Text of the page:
11 Oct 2016

Australia's Labor rejects same-sex marriage vote

3:47 pm on 11 October 2016

Australian Labor MPs have rejected the government's plans for a referendum on same-sex marriage.

Prime Minister Malcolm Turnbull's election commitment to hold a plebiscite on the issue appears doomed to fail, after the opposition party confirmed it wouldn't back the proposed legislation.

A protester waves a rainbow coloured flag at a marriage equality rally outside Town Hall in Sydney, Australia on August 9, 2015.

Protesters at a marriage equality rally outside Sydney Town Hall last year. Photo: AFP / Citizenside

Labor MPs and senators met in Canberra this morning to formalise the party's position.

Opposition Leader Bill Shorten had made it known he would recommend his caucus block the bill.

"Having met these families, having listened to their stories, I could not in good conscience recommend to the Labor Party that we support the plebiscite about marriage equality.

"The Labor Party, therefore, will in Parliament oppose Malcolm Turnbull's expensive, divisive plebiscite."

The Greens and a number of balance-of-power Senate crossbenchers have also pledged to block the enabling legislation, meaning it will not pass Parliament.

Shadow attorney-general Mark Dreyfus argued there was no need for a national vote.

"The community has now reached a position where I think there's an overwhelming majority of people who say to the Parliament of Australia, just get on with it," Mr Dreyfus said.

The plebiscite debate was on the lower house agenda today, but it was the Senate that posed the problem because the Greens and the Nick Xenophon Team had vowed to block the plebiscite.

Labor was the government's only hope, which meant the bill was effectively dead, the ABC reported.

The compulsory Australia-wide ballot on whether to allow same-sex couples to marry was set to happen in February next year.

The Opposition criticised the plebiscite for months and today's decision was widely expected.

Labor is expected to keep pressing for a free vote in Parliament on whether to legalise same-sex marriage, but a number of senior government ministers have made it clear that will not happen.

Attorney-General George Brandis earlier on Tuesday urged the Opposition to change course.

"We could have this outcome four months from today if the Labor Party put the political games aside," he said.

Conservative Queensland LNP member George Christensen this morning said he would be somewhat pleased if the plebiscite was blocked.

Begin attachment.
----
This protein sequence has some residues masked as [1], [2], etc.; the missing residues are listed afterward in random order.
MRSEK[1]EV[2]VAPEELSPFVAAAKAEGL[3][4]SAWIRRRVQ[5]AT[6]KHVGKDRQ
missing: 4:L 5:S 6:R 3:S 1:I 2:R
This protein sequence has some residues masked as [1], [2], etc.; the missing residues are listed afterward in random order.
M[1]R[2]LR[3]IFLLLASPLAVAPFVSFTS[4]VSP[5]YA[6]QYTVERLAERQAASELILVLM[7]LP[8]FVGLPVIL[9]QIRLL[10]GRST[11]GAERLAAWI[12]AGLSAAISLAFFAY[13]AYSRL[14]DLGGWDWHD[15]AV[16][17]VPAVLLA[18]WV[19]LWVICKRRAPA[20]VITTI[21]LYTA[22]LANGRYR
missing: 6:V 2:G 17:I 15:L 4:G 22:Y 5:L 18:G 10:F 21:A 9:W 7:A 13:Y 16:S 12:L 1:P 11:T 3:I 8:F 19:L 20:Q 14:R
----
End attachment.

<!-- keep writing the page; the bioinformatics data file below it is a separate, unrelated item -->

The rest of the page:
"On one hand, I suppose I would be pleased," he said.

"On the other hand, it really is the Labor Party depriving the Australian people of a say."

The Coalition is still expected to introduce the legislation, despite lacking the numbers in the Senate.

Govt left door open to compromise - Birmingham

Earlier on Sky News, Liberal senator Simon Birmingham left the door open to a compromise.

He suggested it might be "reasonable" to consider removing public funding for the "yes" and "no" campaigns, if Labor requested it.

"Ultimately, if that is something the Labor Party want to take out, in return for support for a plebiscite, well they should say so and put it on the table.

"It would be a reasonable request and then one that we can consider ourselves."

However, such a move is unlikely, as it would anger conservative Coalition MPs.

The government has also released its proposed amendments to the Marriage Act, which include redefining marriage as being between "two people", rather than "a man and a woman".

The amendments would also allow ministers of religion and marriage celebrants to "refuse to solemnise a marriage".

But the changes would only be implemented if the plebiscite went ahead and was passed.

Mr Dreyfus said earlier that Australia was falling behind other "developed countries".

"All that will happen if the plebiscite bill is voted down is that Australia will be in the same position it was in before August 2015 and, that is, that there will need to be a free vote in the Parliament so that Australia can very belatedly catch up with all of the other developed countries in the English-speaking world."


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